Data from 99 ICUs in Italy showed that the total hospital cost for treating severe sepsis and/or septic shock was €21 572 (2000 values) per patient, compared with €11 590 for patients without sepsis (based on total costs of €1033 per day in the ICU and €300 per day in a normal ward). Again, the excess costs for treating sepsis were mostly due to a longer ICU-LOS (average 18.7 days vs 7.1 days).[91]

Angus et al.[4] estimated the resource use for treating severe sepsis in the US through DRG-based reimbursement of hospitals and using an average cost-to-charge ratio. The average cost per case of sepsis 1995 values was estimated to be €19 200 (mean hospital LOS: 19.6 days). Non-survivors generated higher costs than survivors (€22 500 vs €17 900).

In an earlier study, Chalfin et al.[92] reported mean total hospital charges of €33 300 (1985–88 values) per survivor for patients with sepsis, while the mean total charges for non-survivors amounted to €42 800. In contrast, in a recent report based on a multicentre international study of drotrecogin-α,

Angus et al.[85] calculated mean total hospital costs of €33 300 (2000 values) for patients with severe sepsis, with survivors generating higher costs than non-survivors (€36 800 vs 24 900).

5. Cost Effectiveness of Intensive Care Treatment and Alternatives

5.1 Intensive Care

A prospective cost-effectiveness analysis in seven ICUs of teaching hospitals in France was performed by Sznajder et al.[71] The mean LOS of 176 patients with at least one organ failure was 9 days (median 4 days), and the hospital mortality rate was 29%. For these patients, the mean total cost per ICU stay (measured bottom-up) was €12 400, with substantial variations (SD ± €16 400) according to different diagnoses. Costs were higher for non-survivors than for survivors. From these data, a mean daily cost of €1380 (1996 values) per patient can be calculated. The incremental cost-effectiveness ratio was €1000 per life-year saved for intensive care versus no intensive care.

In a recent study from Norway by Flaaten and Kvale[72] the cost effectiveness of intensive care treatment was estimated at €684 (converted to 2001 values) per life-year saved, based on 18 months’ survival data. For patients with severe sepsis a cost-effectiveness ratio of €2785 per life-year saved was reported.

The cost effectiveness of ventilator support was addressed by Hamel et al.[93] Data from the Study to Understand the Prognosis for Outcomes and Risks of Treatments (SUPPORT) trial were used to estimate the value of this technology in monetary terms. 1005 patients with pneumonia or adult respiratory distress syndrome were evaluated for their outcome (mortality) as well as their functional status and quality of life following hospitalisation. Depending on the patient’s initial risk of death, the incremental cost effectiveness of mechanical ventilation varied from €25 200 to €95 600 per QALY (comparing provision of ventilator support and aggressive care versus withholding these intensive measures) [1998 values]. In particular, for patients with <50% probability of surviving at least 2 months, the incremental cost per QALY was >€87 000, i.e. 3-fold higher than for patients with higher survival chances. These costs were calculated based on hospital fiscal data and Medicare data, from a society perspective rather than hospital expenditures. From the hospital view these are charges, which may or may not reflect true resource use.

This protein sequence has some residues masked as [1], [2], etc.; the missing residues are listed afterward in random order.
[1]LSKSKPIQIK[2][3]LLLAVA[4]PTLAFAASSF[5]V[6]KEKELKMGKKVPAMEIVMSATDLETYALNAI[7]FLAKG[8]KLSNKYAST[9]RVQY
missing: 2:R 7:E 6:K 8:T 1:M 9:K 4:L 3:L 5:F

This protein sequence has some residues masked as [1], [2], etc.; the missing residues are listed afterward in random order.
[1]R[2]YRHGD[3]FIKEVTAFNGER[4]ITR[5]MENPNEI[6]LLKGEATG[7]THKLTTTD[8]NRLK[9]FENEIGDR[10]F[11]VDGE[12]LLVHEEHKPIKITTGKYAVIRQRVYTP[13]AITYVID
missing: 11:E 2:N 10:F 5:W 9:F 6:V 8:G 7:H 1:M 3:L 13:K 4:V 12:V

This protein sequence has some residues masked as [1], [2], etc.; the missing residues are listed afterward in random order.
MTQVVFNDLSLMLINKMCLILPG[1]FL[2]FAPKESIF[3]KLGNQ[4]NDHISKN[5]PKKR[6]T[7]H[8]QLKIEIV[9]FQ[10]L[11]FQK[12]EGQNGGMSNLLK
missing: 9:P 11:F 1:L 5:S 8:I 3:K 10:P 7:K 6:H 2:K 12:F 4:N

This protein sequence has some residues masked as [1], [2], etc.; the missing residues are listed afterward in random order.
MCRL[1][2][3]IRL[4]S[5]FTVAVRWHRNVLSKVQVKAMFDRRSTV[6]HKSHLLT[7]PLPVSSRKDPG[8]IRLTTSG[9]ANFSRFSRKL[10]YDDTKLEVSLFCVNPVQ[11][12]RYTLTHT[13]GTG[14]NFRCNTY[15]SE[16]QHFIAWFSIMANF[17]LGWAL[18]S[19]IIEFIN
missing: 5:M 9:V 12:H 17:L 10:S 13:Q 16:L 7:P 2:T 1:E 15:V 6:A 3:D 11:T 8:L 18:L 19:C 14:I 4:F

Even a prolonged stay in the ICU, which produces high costs, is not a valid argument for restricting intensive care treatment. Heyland et al.[69] demonstrated that 44% of patients with a prolonged ICU-LOS of >14 days survived for at least 1 year. Our own data demonstrate that patients with an ICU-LOS of >20 days have a hospital survival rate of 74%.[75]

In summary, based on current severity scoring systems, a reliable survival prediction for individual ICU patients, with or without sepsis, cannot be made at admission to the ICU. Decisions to restrict treatment may be taken by the ICU team on grounds of unresponsiveness to all therapeutic efforts rather than on the basis of a general guideline to limit treatment for probability of survival, age or economic reasons.

Few analyses of the cost effectiveness of antibacterial therapies have been carried out to date. However, Rodloff et al.[94] compared the cost effectiveness of an initial imipenem regimen with other antibacterials for the treatment of nosocomial pneumonia. Both regimens showed equal clinical efficacy, but the imipenem treatment resulted in significant savings due to a faster recovery and a reduced duration of therapy. This observation is most interesting as it emphasises the duration of treatment. In intensive care medicine, with its high fixed costs, any reduction in treatment requirements and LOS may considerably reduce costs. This point was emphasised by Nathwani et al.[95] who analysed the treatment of methicillin-resistant staphylococcal infection, comparing linezolid with vancomycin. Although no significant difference in clinical outcome or mortality was observed, linezolid administration reduced the duration of intravenous therapy compared with vancomycin, and increased the likelihood of hospital discharge during the first week, thus increasing the cost effectiveness of antibacterial treatment. Dresser et al.[96] compared the cost effectiveness of gatifloxacin versus ceftriaxone with a macrolide for community-acquired pneumonia (CAP). Clinical efficacy and LOS were similar with both treatments. However, there were only two incidences of CAP that did not respond to gatifloxacin therapy, whereas nine nonresponders were observed in the ceftriaxone group. These treatment failures added one incremental day to the antibacterial-related LOS, resulting in a cost-effectiveness ratio of €4550 per treatment success for gatifloxacin versus €6130 per treatment success for ceftriaxone (1998 values). In this analysis the cost of hospitalisation was once again the key cost factor.